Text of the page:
Female tennis players should play five-set matches because limiting them to three sets is "degrading" and "reinforces a false stereotype of female incapacity", academics have argued.
They said it is "indefensible" and "out-dated" to make the likes of Petra Kvitova and Johanna Konta play shorter matches than Roger Federer and Andy Murray.
Ahead of Wimbledon which begins on Monday, Dr Paul Davis, from the University of Sunderland, and Lisa Edwards, a senior lecturer at Cardiff Metropolitan University, said the practice underlined false beliefs about women's physical limitations and outmoded ideals of femininity.
The pair argued that since women play 90 minutes of football, 80 minutes of rugby, and run the same distances in marathons as men, they should play five-sets of tennis.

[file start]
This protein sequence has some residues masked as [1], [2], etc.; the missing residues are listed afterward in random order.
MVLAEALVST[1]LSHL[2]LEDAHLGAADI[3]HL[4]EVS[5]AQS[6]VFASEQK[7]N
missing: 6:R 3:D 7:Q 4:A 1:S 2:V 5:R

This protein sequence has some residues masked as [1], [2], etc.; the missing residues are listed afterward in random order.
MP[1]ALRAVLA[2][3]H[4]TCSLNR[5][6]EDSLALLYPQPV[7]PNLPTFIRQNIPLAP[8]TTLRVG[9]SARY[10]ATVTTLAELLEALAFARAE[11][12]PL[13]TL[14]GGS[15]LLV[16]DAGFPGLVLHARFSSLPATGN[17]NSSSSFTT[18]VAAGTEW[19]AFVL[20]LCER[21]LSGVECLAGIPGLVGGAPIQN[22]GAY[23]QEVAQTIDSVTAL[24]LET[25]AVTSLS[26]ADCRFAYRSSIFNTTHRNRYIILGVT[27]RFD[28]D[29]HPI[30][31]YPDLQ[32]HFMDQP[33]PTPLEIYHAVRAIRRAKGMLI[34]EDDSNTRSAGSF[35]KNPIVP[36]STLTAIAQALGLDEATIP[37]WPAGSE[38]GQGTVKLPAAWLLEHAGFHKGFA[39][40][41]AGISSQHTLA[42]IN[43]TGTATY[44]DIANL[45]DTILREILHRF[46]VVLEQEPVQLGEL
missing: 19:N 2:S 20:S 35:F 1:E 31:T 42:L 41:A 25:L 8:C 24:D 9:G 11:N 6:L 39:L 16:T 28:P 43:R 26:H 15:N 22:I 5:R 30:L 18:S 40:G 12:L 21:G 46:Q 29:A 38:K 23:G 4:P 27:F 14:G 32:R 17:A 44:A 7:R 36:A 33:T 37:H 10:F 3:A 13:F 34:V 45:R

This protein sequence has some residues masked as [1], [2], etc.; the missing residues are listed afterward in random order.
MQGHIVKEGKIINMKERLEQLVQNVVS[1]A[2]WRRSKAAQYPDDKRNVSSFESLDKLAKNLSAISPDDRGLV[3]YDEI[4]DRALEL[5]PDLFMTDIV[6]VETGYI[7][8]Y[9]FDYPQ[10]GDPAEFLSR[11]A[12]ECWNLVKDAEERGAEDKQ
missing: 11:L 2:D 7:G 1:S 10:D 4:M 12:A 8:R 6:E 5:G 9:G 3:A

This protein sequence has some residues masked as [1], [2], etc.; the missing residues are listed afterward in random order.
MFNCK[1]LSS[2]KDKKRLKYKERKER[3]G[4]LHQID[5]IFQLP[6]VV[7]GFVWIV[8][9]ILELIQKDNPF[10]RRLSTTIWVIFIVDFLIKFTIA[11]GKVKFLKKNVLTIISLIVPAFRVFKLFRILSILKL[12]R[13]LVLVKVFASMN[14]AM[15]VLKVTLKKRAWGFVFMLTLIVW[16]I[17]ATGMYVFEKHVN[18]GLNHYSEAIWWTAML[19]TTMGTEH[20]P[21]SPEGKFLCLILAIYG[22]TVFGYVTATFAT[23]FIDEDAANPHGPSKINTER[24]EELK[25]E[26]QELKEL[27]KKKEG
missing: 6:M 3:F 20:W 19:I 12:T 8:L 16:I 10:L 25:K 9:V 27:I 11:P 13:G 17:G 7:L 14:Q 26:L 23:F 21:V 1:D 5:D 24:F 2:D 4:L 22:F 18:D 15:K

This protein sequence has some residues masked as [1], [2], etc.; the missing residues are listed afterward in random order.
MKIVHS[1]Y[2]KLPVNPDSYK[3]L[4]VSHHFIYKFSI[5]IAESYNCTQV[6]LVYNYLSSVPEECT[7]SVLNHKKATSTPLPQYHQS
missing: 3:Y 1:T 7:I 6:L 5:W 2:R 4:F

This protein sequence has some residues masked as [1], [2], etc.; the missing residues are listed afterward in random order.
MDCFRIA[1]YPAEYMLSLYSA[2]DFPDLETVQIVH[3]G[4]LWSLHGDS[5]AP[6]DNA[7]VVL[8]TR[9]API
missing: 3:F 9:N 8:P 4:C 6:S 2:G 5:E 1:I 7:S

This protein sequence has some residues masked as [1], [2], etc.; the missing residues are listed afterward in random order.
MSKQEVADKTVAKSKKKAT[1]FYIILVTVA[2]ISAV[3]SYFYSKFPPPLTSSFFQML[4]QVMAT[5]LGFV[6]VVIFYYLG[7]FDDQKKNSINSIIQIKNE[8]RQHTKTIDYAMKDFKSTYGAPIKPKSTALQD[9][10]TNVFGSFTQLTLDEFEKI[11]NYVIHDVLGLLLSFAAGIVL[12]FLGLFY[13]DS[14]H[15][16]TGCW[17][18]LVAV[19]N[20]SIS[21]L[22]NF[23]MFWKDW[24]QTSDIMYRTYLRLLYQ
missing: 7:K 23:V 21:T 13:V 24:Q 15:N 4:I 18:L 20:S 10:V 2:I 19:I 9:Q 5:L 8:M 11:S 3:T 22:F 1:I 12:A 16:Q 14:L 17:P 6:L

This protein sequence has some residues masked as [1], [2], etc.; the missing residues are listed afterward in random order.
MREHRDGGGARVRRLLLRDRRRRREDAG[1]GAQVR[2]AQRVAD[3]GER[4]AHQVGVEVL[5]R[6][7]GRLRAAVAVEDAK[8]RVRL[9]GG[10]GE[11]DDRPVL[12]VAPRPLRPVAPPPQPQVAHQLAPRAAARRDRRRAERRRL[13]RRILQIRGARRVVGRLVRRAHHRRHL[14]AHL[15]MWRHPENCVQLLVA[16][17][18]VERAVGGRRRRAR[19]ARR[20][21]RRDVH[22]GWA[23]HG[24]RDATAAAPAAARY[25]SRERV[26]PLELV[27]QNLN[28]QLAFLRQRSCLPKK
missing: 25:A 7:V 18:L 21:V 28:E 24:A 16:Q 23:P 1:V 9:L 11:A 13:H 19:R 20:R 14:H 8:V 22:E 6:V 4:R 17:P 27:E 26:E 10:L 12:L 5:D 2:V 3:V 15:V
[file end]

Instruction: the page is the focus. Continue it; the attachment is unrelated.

In their paper, Is It Defensible For Women To Play Fewer Sets Than Men In Grand Slam Tennis?, which is due to be published later this year, they say it also fuels the argument against equal prize money which women fought for so long to achieve and were finally awarded at Wimbledon in 2007.
Dr Davis, who is chairman of the British Philosophy of Sport Association, said: "The Grand Slam sex-based sets disparity is a cultural tradition which degrades women, as it reinforces a false stereotype of female incapacity and, in turn, a fast-dying notion of femininity, which is starkly challenged by what women do on the tennis court and in other sports.
"It should be ended."
Dr Davis said change could also mean the end of the men's title being played after the women's, and argued that it should alternate from year to year.
He said staging the women's final first implied it was a "taster" for the main event played by men.
However, Dr Davis did acknowledge that not all female players would want to play five sets, and he also said he recognised the place of tradition in sport.